More than 70 Norfolk schools are a “cause for concern” - but education bosses won’t say which ones


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One-in-six Norfolk schools have been told their performance is a cause for concern, it can be revealed today, as the county council ratchets up the standards it expects of them.

A total of 72 primary and secondary schools have been placed in Norfolk County Council's bottom category following a risk assessment during the first month of the new school year, because it believed their achievement was not good enough.

This number, which includes academies and non-academies, is broadly similar to last year, but the council said this was not because there had been no improvement in the past 12 months, but because it was setting the bar higher.

It said 28pc of schools are in its middle category - those that require improvement or are not yet rated 'good' - while it has rated just over half as good or outstanding.

The council refused to say which schools are in which group.

Suffolk County Council introduced a similar rating system last year, and in March it put 88 schools in its bottom 'red' category, with 135 'amber' and 76 'green'. It, too, has refused to publish which schools are in which category.

Cambridgeshire County Council's school improvement strategy for 2014-16 aims for 88pc of schools to have a 'good' or 'outstanding' Ofsted rating by August 2016, compared to 74pc in August 2014.

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Chris Snudden, head of the education achievement service at Norfolk County Council, said: 'Schools that cause us concern have significant issues about achievement of pupils. Some might be very well led, some judged 'good' by Ofsted as recently as last term, but the outcomes cause us concern.'

The council uses the risk assessment to define its relationship with schools, and Mrs Snudden said: 'With schools causing concern, we are very clear we have an intervention relationship, which means they are going to get us, whether they want it or not.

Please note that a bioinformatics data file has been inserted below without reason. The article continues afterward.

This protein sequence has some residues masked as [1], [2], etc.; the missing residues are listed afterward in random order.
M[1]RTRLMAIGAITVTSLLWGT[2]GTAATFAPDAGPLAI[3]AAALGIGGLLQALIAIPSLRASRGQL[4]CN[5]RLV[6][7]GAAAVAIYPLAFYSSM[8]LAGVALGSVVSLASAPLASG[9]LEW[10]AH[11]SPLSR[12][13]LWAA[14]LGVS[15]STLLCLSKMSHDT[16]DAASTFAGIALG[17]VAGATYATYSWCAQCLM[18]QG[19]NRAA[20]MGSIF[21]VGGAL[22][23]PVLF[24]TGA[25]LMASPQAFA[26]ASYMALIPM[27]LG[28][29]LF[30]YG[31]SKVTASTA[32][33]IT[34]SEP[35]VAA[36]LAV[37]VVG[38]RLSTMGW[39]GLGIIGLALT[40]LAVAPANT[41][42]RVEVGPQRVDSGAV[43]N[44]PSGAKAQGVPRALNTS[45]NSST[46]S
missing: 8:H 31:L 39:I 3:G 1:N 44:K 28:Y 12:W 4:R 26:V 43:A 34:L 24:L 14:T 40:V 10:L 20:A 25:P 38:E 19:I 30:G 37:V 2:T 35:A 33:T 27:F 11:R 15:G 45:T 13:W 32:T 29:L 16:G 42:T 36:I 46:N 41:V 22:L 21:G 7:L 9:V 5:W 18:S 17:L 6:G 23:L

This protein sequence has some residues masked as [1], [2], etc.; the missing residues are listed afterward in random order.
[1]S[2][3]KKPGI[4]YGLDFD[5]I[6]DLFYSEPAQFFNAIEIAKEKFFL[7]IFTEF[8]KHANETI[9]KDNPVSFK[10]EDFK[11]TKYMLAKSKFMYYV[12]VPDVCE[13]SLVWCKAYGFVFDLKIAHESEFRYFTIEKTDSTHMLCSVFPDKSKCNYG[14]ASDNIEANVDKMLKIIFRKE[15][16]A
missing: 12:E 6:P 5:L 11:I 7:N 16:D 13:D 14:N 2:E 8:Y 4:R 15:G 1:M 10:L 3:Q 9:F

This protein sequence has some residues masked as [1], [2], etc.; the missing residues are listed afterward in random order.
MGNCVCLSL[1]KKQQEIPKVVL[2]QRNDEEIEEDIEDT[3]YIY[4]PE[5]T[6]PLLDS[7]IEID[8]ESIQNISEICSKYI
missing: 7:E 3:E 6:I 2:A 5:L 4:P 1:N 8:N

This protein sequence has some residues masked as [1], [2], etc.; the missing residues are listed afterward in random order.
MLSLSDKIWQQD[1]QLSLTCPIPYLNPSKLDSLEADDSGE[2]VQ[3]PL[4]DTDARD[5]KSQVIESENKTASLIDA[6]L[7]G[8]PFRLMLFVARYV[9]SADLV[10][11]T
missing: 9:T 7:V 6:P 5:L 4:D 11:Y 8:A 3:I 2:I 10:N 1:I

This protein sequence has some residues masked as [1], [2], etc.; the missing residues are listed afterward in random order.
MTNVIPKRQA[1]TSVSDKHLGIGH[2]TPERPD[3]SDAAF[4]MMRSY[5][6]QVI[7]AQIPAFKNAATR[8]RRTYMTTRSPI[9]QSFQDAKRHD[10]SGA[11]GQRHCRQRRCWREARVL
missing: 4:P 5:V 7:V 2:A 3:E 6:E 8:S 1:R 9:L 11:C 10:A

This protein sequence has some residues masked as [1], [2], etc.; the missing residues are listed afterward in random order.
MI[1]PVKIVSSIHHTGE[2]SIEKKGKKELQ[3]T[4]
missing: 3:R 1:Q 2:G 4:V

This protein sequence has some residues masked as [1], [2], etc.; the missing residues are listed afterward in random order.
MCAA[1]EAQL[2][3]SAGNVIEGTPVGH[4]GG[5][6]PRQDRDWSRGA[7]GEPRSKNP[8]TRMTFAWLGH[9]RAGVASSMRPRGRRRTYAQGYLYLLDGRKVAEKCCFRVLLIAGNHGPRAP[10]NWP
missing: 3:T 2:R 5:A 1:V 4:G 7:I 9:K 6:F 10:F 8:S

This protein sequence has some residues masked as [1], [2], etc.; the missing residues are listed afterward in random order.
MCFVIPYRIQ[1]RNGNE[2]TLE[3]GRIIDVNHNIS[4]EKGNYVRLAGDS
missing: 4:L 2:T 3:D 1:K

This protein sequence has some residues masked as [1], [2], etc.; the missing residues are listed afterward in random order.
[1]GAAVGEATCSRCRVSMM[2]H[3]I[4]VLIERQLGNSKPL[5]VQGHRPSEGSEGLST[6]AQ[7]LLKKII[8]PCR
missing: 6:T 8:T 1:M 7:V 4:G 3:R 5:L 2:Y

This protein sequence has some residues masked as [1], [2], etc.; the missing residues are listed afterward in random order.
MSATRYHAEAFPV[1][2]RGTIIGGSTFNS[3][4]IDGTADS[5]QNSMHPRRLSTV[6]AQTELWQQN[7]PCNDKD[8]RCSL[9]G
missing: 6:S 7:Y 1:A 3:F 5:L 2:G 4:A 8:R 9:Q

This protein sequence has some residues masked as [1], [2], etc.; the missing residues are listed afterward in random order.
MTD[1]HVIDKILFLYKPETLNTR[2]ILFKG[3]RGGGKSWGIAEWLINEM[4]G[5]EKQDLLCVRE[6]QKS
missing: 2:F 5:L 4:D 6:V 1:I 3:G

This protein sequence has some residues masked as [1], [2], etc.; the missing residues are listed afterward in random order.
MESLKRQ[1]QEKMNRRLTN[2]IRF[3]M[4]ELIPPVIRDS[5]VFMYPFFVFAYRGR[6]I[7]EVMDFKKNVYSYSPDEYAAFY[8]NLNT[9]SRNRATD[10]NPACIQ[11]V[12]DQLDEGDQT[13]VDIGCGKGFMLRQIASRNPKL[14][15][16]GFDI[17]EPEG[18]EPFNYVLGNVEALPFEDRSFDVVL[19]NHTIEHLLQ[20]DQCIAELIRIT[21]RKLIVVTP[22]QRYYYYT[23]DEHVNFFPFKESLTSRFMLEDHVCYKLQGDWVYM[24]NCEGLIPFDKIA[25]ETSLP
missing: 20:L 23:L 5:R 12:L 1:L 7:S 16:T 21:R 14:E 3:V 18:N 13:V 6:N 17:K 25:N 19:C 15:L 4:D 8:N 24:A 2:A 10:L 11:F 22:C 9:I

'In the other two categories, the schools are in the driving seat. We expect them to engage with us, and if they don't, that might cause us to risk assess them as schools causing concern.'

The concern about achievement could relate to overall results, or particular subjects or groups of children.

This is the third year the council has risk assessed all state-funded schools in the county, and it has toughed up its criteria ahead of the government introducing a new category of 'coasting schools' which could be turned into academies after their 2016 results are known.

Mrs Snudden said: 'The enhanced criteria we are looking at this year is partly linked to the Department for Education's coasting criteria for 2016, but it partly recognises that we have got a number of schools that might routinely perform above the Department for Education floor standard, and be judged 'good' by Ofsted, but that is possibly still an underachievement for those children.'

Schools in the bottom category are assigned a district intervention officer, who will meet the school 'quite regularly' and agree an action plan, and those rated 'causing concern' for the first time will see their provision audited.

The council expects schools in the middle category to buy into its Norfolk Better to Best programme, which gives them a programme of challenge and support tailored to their situation.

It will encourage schools in the top category to help other schools to improve.

Mrs Snudden said primary schools rated cause for concern last year posted an average six percentage points improvement in their exams results, compared to a one percentage point rise for other schools in the county, and nationally.

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